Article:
SFREI #24: How to optimize your deal to squeeze out the most value possible

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SFREI #24: How to optimize your deal to squeeze out the most value possible

Episode Summary

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In this episode, host Jeff continues a deep-dive into the topic of Opportunity Vision–the ability to not only see what a property already is, but more importantly to be able to see what the property COULD be.  Once you see this vision for the greatest possible opportunity, what do you next? In this episode, Jeff teaches how to take this vision and optimize the deal to capture this opportunity–and ultimately, to squeeze the most value possible out of every possible deal!

References in this Episode

The Opportunity Vision Analyzer Worksheet: Free Download!

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Episode Transcript

This is Jeff from The Thoughtful Real Estate Entrepreneur. Welcome to episode number 24 of Sleaze-Free Real Estate Investing, a show for those of us who never felt at home. In the We Buy Houses crowd. So in this show we take a stand against what we call the lowbrow approach. This is the mainstream guru seminar distressed seller approach that ends up giving real estate investors of slimy reputation. Instead, we discuss the strategies, tactics and philosophies that we call the thoughtful way. This is an enlightened approach to real estate entrepreneurship that focuses on constantly sharpening the sophisticated real estate entrepreneurs three most critical capabilities. Number one, seller relations skills number two deal architecture skills and number three, opportunity vision. When all three of these capabilities are successfully in motion, you can make an excellent living today and build long term wealth while creating value for everybody that you touch along the way. We’ve got show notes for today’s episode at www.thoughtfulre.com/e24. Please do yourself Do us a big favor right now by hitting the subscribe button in your podcast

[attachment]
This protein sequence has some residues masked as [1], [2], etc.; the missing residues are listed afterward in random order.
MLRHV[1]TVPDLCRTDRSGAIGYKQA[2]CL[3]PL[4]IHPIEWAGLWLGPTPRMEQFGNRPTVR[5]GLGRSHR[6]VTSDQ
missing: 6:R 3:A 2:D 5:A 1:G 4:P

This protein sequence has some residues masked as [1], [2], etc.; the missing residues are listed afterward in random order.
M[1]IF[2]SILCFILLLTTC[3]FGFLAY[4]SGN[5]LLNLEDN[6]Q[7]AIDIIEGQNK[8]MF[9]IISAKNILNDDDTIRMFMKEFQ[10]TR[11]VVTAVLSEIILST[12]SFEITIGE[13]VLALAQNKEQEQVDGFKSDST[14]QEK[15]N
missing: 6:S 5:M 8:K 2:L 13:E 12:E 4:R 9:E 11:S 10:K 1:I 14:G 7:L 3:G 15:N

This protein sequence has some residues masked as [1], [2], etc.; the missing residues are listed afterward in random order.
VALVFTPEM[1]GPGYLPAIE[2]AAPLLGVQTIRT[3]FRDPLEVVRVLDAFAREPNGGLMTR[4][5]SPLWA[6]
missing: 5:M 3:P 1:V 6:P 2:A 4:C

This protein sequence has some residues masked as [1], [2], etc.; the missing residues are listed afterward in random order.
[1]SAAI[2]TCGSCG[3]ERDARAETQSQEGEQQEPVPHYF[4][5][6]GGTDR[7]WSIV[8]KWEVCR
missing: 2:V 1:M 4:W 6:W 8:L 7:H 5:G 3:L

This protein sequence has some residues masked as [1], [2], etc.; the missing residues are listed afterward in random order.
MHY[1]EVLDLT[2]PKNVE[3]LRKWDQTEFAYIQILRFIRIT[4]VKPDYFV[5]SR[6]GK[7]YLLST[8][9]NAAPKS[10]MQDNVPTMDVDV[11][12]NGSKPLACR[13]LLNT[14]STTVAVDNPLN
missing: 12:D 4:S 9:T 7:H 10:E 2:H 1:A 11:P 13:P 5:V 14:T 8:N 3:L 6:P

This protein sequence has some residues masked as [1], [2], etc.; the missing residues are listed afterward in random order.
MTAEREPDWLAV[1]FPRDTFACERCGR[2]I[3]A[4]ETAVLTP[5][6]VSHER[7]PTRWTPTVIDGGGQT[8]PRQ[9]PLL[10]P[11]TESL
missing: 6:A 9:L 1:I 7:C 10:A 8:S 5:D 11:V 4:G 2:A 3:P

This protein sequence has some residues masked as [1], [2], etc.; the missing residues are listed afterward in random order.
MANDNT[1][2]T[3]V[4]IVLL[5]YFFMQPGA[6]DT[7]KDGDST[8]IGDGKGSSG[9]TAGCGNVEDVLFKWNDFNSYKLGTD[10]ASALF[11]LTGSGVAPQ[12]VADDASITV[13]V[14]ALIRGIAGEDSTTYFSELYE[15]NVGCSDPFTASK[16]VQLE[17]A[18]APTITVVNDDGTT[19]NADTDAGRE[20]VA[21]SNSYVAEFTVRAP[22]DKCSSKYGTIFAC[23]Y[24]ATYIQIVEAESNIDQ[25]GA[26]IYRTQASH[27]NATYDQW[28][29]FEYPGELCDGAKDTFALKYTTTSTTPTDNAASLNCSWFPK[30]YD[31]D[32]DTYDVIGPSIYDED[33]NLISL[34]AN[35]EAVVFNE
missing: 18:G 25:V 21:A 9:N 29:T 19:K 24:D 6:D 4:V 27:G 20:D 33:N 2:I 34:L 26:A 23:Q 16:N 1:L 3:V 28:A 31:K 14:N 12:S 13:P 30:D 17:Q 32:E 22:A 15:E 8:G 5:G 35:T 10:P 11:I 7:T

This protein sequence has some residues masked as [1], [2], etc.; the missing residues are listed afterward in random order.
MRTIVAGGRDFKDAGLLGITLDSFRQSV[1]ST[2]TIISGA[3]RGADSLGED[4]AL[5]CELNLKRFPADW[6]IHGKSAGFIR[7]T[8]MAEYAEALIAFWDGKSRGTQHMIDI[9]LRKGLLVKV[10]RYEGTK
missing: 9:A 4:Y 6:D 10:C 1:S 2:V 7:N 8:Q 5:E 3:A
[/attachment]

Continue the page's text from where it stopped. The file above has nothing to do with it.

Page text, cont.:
app. And you’ll always know exactly when the next episode is available. And it also helps us spread the word by strengthening our ranking in the iTunes platform. Now in the last episode, we discussed the concept of opportunity vision. So if you haven’t listened to that yet, it would be helpful preface for today’s conversation in which we’re going to continue that discussion. So go back and listen to Episode 23. If you haven’t done so already